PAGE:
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Creative writing

This module takes a student-centred approach to creative writing, offering a range of strategies to help you develop as a writer. The emphasis is highly practical, with exercises and activities designed to ignite and sustain the writing impulse. The five-part module starts by showing ways of using your memory and experience and building a daily discipline. This is followed by demonstration and practice of the three most popular forms – writing fiction, writing poetry, and life writing (biography and autobiography). The concluding part aims to demystify the world of agents and publishers, teaching you how to revise and present your work to a professional standard.

Modules count towards OU qualifications

OU qualifications are modular in structure; the credits from this undergraduate module could count towards a certificate of higher education, diploma of higher education, foundation degree or honours degree.

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Module

Module code
A215
Credits

Credits

  • Credits measure the student workload required for the successful completion of a module or qualification.
  • One credit represents about 10 hours of study over the duration of the course.
  • You are awarded credits after you have successfully completed a module.
  • For example, if you study a 60-credit module and successfully pass it, you will be awarded 60 credits.
60
Study level
To enable you to make international comparisons, the information provided shows how OU levels correspond to the Framework for Higher Education Qualifications in England, Northern Ireland and Wales (FHEQ).
OU FHEQ
2 5
Study method
Distance Learning
Module cost
See Module registration
Entry requirements
See Am I ready?

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What you will study

This module is suitable for new writers as well as for those with some experience who would like to develop their skills. It will help you to identify your strengths and interests as a writer by giving you the opportunity to write in a range of genres: fiction, poetry, biography and autobiography. The emphasis is on finding your own directions and styles through experiment, practice and constructive feedback. The module is suitable not only for aspiring writers, but for anyone with a strong interest in reading and writing, who would like to deepen their understanding of the creative process.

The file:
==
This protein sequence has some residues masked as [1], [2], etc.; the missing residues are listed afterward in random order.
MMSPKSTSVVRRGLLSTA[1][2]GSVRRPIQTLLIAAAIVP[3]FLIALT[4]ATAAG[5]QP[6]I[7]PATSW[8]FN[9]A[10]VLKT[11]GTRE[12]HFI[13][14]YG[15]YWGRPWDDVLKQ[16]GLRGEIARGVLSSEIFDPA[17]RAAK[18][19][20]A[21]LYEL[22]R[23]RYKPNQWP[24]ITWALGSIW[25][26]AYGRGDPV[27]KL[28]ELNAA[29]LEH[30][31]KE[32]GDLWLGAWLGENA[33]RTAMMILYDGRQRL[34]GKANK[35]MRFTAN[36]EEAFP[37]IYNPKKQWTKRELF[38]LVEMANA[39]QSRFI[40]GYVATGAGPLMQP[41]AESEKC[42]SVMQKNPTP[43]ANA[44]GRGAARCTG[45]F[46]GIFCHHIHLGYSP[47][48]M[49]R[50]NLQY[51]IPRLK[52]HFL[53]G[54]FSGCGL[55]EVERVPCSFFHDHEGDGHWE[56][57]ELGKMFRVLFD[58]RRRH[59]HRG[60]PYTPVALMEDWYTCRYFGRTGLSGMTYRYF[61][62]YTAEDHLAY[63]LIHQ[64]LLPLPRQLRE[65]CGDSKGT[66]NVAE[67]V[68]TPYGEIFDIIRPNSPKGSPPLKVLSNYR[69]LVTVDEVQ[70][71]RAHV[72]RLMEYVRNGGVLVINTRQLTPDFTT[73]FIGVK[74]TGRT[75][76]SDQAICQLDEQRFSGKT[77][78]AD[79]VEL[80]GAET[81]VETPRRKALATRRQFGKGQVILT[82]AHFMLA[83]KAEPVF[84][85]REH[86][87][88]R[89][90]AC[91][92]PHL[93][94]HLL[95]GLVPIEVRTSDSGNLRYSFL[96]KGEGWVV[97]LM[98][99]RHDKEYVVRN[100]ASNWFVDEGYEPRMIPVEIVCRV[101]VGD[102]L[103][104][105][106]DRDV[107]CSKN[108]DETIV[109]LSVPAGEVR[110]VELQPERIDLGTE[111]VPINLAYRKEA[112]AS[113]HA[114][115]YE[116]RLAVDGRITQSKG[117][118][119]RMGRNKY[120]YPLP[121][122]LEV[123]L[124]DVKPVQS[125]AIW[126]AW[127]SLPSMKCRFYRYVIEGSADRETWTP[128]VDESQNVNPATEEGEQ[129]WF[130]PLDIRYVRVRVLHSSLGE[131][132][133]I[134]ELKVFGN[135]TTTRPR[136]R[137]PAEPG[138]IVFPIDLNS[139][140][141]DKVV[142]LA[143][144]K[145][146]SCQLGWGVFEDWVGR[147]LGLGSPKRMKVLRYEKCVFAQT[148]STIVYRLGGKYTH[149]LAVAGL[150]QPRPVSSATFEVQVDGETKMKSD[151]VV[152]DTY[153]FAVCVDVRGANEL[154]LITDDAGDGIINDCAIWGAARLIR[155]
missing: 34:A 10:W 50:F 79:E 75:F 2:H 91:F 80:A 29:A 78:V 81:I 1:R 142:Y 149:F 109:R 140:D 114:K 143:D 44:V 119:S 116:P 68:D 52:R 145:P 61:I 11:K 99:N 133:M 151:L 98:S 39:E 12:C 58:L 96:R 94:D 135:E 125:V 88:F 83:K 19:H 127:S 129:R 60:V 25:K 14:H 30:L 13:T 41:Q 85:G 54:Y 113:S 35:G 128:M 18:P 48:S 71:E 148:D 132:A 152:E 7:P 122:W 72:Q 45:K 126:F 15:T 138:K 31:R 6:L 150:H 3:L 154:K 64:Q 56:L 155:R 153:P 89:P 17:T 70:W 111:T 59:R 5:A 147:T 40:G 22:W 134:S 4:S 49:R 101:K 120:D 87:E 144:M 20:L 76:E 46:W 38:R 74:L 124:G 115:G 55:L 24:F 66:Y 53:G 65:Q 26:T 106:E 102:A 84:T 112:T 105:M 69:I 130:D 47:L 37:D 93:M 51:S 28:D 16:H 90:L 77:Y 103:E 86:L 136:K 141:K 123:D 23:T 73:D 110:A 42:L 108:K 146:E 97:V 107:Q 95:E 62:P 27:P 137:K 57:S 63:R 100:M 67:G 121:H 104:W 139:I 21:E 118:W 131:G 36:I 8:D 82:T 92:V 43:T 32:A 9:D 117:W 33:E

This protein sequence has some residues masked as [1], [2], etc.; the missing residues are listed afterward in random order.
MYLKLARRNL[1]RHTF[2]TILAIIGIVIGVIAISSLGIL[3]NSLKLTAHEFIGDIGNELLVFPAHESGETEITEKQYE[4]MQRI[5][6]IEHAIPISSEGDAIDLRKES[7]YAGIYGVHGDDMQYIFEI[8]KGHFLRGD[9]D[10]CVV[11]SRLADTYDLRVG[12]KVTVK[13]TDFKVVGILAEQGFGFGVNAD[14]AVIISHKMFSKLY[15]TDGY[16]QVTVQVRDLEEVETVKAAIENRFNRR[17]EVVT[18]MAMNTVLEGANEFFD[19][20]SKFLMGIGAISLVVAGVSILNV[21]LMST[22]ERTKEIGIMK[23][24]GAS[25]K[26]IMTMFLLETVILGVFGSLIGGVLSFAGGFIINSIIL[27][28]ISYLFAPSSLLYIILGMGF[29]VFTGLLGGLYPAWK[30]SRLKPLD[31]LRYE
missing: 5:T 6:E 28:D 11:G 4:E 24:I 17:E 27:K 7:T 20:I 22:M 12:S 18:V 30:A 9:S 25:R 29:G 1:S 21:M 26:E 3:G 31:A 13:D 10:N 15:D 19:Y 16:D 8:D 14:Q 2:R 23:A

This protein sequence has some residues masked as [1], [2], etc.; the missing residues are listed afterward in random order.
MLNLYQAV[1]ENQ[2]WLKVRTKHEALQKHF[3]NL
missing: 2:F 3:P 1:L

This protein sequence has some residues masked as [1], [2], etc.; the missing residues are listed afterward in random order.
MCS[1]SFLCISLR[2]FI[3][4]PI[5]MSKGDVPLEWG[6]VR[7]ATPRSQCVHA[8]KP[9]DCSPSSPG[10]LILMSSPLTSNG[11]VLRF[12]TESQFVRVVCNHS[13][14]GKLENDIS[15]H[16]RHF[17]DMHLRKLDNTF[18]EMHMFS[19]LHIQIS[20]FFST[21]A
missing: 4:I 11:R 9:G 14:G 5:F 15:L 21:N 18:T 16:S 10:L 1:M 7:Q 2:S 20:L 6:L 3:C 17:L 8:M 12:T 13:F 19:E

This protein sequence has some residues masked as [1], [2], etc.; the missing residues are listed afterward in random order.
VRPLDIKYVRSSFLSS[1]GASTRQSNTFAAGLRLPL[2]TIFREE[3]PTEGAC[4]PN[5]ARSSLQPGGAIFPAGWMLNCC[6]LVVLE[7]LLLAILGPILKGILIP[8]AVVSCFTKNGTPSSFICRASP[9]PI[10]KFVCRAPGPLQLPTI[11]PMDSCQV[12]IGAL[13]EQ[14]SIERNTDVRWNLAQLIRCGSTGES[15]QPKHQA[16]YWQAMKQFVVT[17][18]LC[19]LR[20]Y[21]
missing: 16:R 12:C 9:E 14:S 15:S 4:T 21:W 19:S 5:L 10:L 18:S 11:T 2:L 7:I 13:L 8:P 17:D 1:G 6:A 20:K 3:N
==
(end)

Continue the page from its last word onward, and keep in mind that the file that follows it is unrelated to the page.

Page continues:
The module is structured around five parts. The introductory part, The Creative Process, focuses on developing a habit of writing. It examines a range of strategies including clustering, morning pages, and keeping a writer’s notebook, as well as statements from writers about their own approaches and practices.

Part 2, Writing Fiction, introduces the main aspects of narrative including story structure and genre; showing and telling; character; point of view; and place and time.

In Part 3, Writing Poetry, the role and function of poetry are discussed. The main formal strategies and poetic devices are introduced, including lines; line breaks; enjambment; rhyme and half-rhyme; varieties of metre; stanzas; and forms.

Part 4, Life Writing, looks at biography and autobiography. Some of the central issues raised by life writing are discussed, including the nature of memory and forgetting, the performance of the self, and the representation of others. There are suggestions for finding subject matter, with an emphasis on the importance of memory.

The final part, Going Public, outlines the requirement for professional presentation of manuscripts and an understanding of audience and market.

At the core of the module is a Workbook that takes you week-by-week through the five parts. The emphasis is very much on practice through guided activities, supported by supplementary articles and literary examples including poems, prose extracts and complete stories to illustrate particular methods or strategies. Four audio CDs contain interviews with writers talking about their own inspirations and methods, and with representatives of the publishing industry. 

Online tutor-group forums enable peer discussion of some of your work and allow tutors to make general points of relevance to the whole group.